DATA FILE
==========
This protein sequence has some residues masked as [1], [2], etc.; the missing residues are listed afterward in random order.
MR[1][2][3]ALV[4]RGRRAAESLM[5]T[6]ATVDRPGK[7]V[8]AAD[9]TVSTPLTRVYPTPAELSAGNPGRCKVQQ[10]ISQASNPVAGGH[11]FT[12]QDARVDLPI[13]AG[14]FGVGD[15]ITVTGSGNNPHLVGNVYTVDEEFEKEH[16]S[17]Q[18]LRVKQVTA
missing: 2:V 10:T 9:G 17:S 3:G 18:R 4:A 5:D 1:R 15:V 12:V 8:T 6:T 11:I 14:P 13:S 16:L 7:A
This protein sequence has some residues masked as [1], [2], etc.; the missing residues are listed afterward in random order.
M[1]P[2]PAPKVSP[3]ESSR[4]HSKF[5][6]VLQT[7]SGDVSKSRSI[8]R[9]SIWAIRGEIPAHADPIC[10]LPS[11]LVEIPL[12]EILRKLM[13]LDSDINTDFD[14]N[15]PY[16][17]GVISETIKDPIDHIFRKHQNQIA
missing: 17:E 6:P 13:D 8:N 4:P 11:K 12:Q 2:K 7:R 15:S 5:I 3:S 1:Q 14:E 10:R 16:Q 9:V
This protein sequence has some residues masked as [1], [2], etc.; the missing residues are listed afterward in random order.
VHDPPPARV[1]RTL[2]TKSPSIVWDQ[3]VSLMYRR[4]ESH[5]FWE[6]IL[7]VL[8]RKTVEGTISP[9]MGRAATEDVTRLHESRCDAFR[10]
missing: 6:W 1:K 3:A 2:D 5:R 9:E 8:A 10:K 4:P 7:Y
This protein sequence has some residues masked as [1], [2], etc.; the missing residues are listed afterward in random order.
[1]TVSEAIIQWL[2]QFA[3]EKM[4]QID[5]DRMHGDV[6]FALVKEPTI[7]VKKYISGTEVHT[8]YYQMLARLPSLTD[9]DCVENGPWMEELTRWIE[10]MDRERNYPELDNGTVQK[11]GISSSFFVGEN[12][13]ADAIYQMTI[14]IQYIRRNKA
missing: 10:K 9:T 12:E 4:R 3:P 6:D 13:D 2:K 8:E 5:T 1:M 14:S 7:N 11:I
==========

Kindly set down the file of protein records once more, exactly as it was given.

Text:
This protein sequence has some residues masked as [1], [2], etc.; the missing residues are listed afterward in random order.
MR[1][2][3]ALV[4]RGRRAAESLM[5]T[6]ATVDRPGK[7]V[8]AAD[9]TVSTPLTRVYPTPAELSAGNPGRCKVQQ[10]ISQASNPVAGGH[11]FT[12]QDARVDLPI[13]AG[14]FGVGD[15]ITVTGSGNNPHLVGNVYTVDEEFEKEH[16]S[17]Q[18]LRVKQVTA
missing: 2:V 10:T 9:G 17:S 3:G 18:R 4:A 5:D 1:R 15:V 12:V 8:T 6:T 11:I 14:P 13:S 16:L 7:A
This protein sequence has some residues masked as [1], [2], etc.; the missing residues are listed afterward in random order.
M[1]P[2]PAPKVSP[3]ESSR[4]HSKF[5][6]VLQT[7]SGDVSKSRSI[8]R[9]SIWAIRGEIPAHADPIC[10]LPS[11]LVEIPL[12]EILRKLM[13]LDSDINTDFD[14]N[15]PY[16][17]GVISETIKDPIDHIFRKHQNQIA
missing: 17:E 6:P 13:D 8:N 4:P 11:K 12:Q 2:K 7:R 15:S 5:I 3:S 1:Q 14:E 10:R 16:Q 9:V
This protein sequence has some residues masked as [1], [2], etc.; the missing residues are listed afterward in random order.
VHDPPPARV[1]RTL[2]TKSPSIVWDQ[3]VSLMYRR[4]ESH[5]FWE[6]IL[7]VL[8]RKTVEGTISP[9]MGRAATEDVTRLHESRCDAFR[10]
missing: 6:W 1:K 3:A 2:D 5:R 9:E 8:A 10:K 4:P 7:Y
This protein sequence has some residues masked as [1], [2], etc.; the missing residues are listed afterward in random order.
[1]TVSEAIIQWL[2]QFA[3]EKM[4]QID[5]DRMHGDV[6]FALVKEPTI[7]VKKYISGTEVHT[8]YYQMLARLPSLTD[9]DCVENGPWMEELTRWIE[10]MDRERNYPELDNGTVQK[11]GISSSFFVGEN[12][13]ADAIYQMTI[14]IQYIRRNKA
missing: 10:K 9:T 12:E 4:R 3:P 6:D 13:D 2:K 8:E 5:T 1:M 14:S 7:N 11:I